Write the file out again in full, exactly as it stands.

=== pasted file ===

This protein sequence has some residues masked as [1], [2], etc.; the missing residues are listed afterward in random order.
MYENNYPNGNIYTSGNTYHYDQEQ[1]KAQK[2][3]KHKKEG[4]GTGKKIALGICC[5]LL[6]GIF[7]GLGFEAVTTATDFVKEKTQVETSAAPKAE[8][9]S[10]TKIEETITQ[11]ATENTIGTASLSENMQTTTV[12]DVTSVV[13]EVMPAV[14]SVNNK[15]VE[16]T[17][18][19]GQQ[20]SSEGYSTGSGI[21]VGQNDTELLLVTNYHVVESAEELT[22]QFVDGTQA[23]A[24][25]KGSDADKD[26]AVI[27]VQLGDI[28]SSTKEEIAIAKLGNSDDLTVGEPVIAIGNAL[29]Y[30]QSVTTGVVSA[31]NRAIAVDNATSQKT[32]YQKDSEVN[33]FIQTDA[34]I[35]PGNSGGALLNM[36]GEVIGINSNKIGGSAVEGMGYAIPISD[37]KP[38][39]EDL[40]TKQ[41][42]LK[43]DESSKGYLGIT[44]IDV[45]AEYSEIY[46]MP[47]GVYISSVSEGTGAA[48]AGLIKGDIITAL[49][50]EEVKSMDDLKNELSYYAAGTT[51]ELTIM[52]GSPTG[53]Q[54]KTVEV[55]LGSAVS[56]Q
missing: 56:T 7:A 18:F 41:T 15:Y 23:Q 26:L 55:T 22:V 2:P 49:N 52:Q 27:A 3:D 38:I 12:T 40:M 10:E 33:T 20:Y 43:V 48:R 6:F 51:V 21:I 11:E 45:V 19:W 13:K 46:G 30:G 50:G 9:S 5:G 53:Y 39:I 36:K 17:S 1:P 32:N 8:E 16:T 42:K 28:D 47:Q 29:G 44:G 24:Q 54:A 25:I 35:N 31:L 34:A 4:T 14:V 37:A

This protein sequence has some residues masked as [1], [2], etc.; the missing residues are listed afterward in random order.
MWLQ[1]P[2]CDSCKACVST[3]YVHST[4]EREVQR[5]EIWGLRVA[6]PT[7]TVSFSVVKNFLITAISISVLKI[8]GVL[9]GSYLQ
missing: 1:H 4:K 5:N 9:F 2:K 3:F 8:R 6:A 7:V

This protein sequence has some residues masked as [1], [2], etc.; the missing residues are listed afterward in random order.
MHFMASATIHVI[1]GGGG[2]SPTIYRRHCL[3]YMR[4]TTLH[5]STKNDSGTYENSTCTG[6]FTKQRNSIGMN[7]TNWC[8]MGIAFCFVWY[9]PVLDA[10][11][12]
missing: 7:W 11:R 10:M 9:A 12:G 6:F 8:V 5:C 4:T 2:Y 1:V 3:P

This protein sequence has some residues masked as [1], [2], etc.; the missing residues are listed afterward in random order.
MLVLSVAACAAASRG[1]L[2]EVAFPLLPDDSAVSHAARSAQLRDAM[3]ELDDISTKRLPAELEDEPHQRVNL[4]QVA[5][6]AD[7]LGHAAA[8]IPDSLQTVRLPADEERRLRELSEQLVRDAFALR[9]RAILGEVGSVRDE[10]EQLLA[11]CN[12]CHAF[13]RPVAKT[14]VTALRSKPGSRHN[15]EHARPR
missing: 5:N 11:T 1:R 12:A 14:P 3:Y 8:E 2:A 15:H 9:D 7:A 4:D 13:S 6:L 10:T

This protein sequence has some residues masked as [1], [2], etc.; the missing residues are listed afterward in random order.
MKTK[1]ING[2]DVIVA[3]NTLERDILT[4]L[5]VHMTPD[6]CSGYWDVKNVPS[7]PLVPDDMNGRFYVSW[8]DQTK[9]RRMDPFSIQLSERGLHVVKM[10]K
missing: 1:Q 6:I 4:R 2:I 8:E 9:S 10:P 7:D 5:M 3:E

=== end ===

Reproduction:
This protein sequence has some residues masked as [1], [2], etc.; the missing residues are listed afterward in random order.
MYENNYPNGNIYTSGNTYHYDQEQ[1]KAQK[2][3]KHKKEG[4]GTGKKIALGICC[5]LL[6]GIF[7]GLGFEAVTTATDFVKEKTQVETSAAPKAE[8][9]S[10]TKIEETITQ[11]ATENTIGTASLSENMQTTTV[12]DVTSVV[13]EVMPAV[14]SVNNK[15]VE[16]T[17][18][19]GQQ[20]SSEGYSTGSGI[21]VGQNDTELLLVTNYHVVESAEELT[22]QFVDGTQA[23]A[24][25]KGSDADKD[26]AVI[27]VQLGDI[28]SSTKEEIAIAKLGNSDDLTVGEPVIAIGNAL[29]Y[30]QSVTTGVVSA[31]NRAIAVDNATSQKT[32]YQKDSEVN[33]FIQTDA[34]I[35]PGNSGGALLNM[36]GEVIGINSNKIGGSAVEGMGYAIPISD[37]KP[38][39]EDL[40]TKQ[41][42]LK[43]DESSKGYLGIT[44]IDV[45]AEYSEIY[46]MP[47]GVYISSVSEGTGAA[48]AGLIKGDIITAL[49][50]EEVKSMDDLKNELSYYAAGTT[51]ELTIM[52]GSPTG[53]Q[54]KTVEV[55]LGSAVS[56]Q
missing: 56:T 7:A 18:F 41:T 15:Y 23:Q 26:L 55:T 22:V 2:P 49:N 52:Q 27:A 3:D 38:I 12:T 40:M 10:E 33:T 20:Y 43:V 48:R 6:F 51:V 21:I 11:E 45:V 19:W 13:K 46:G 30:G 50:G 9:S 5:G 53:Y 39:I 36:K 17:S 1:P 32:N 8:E 16:T 42:K 28:D 47:Q 29:G 44:G 24:Q 54:A 25:I 35:N 31:L 34:A 4:T 14:V 37:A

This protein sequence has some residues masked as [1], [2], etc.; the missing residues are listed afterward in random order.
MWLQ[1]P[2]CDSCKACVST[3]YVHST[4]EREVQR[5]EIWGLRVA[6]PT[7]TVSFSVVKNFLITAISISVLKI[8]GVL[9]GSYLQ
missing: 1:H 4:K 5:N 9:F 2:K 3:F 8:R 6:A 7:V

This protein sequence has some residues masked as [1], [2], etc.; the missing residues are listed afterward in random order.
MHFMASATIHVI[1]GGGG[2]SPTIYRRHCL[3]YMR[4]TTLH[5]STKNDSGTYENSTCTG[6]FTKQRNSIGMN[7]TNWC[8]MGIAFCFVWY[9]PVLDA[10][11][12]
missing: 7:W 11:R 10:M 9:A 12:G 6:F 8:V 5:C 4:T 2:Y 1:V 3:P

This protein sequence has some residues masked as [1], [2], etc.; the missing residues are listed afterward in random order.
MLVLSVAACAAASRG[1]L[2]EVAFPLLPDDSAVSHAARSAQLRDAM[3]ELDDISTKRLPAELEDEPHQRVNL[4]QVA[5][6]AD[7]LGHAAA[8]IPDSLQTVRLPADEERRLRELSEQLVRDAFALR[9]RAILGEVGSVRDE[10]EQLLA[11]CN[12]CHAF[13]RPVAKT[14]VTALRSKPGSRHN[15]EHARPR
missing: 5:N 11:T 1:R 12:A 14:P 3:Y 8:E 2:A 15:H 9:D 7:A 4:D 13:S 6:L 10:T

This protein sequence has some residues masked as [1], [2], etc.; the missing residues are listed afterward in random order.
MKTK[1]ING[2]DVIVA[3]NTLERDILT[4]L[5]VHMTPD[6]CSGYWDVKNVPS[7]PLVPDDMNGRFYVSW[8]DQTK[9]RRMDPFSIQLSERGLHVVKM[10]K
missing: 1:Q 6:I 4:R 2:I 8:E 9:S 10:P 7:D 5:M 3:E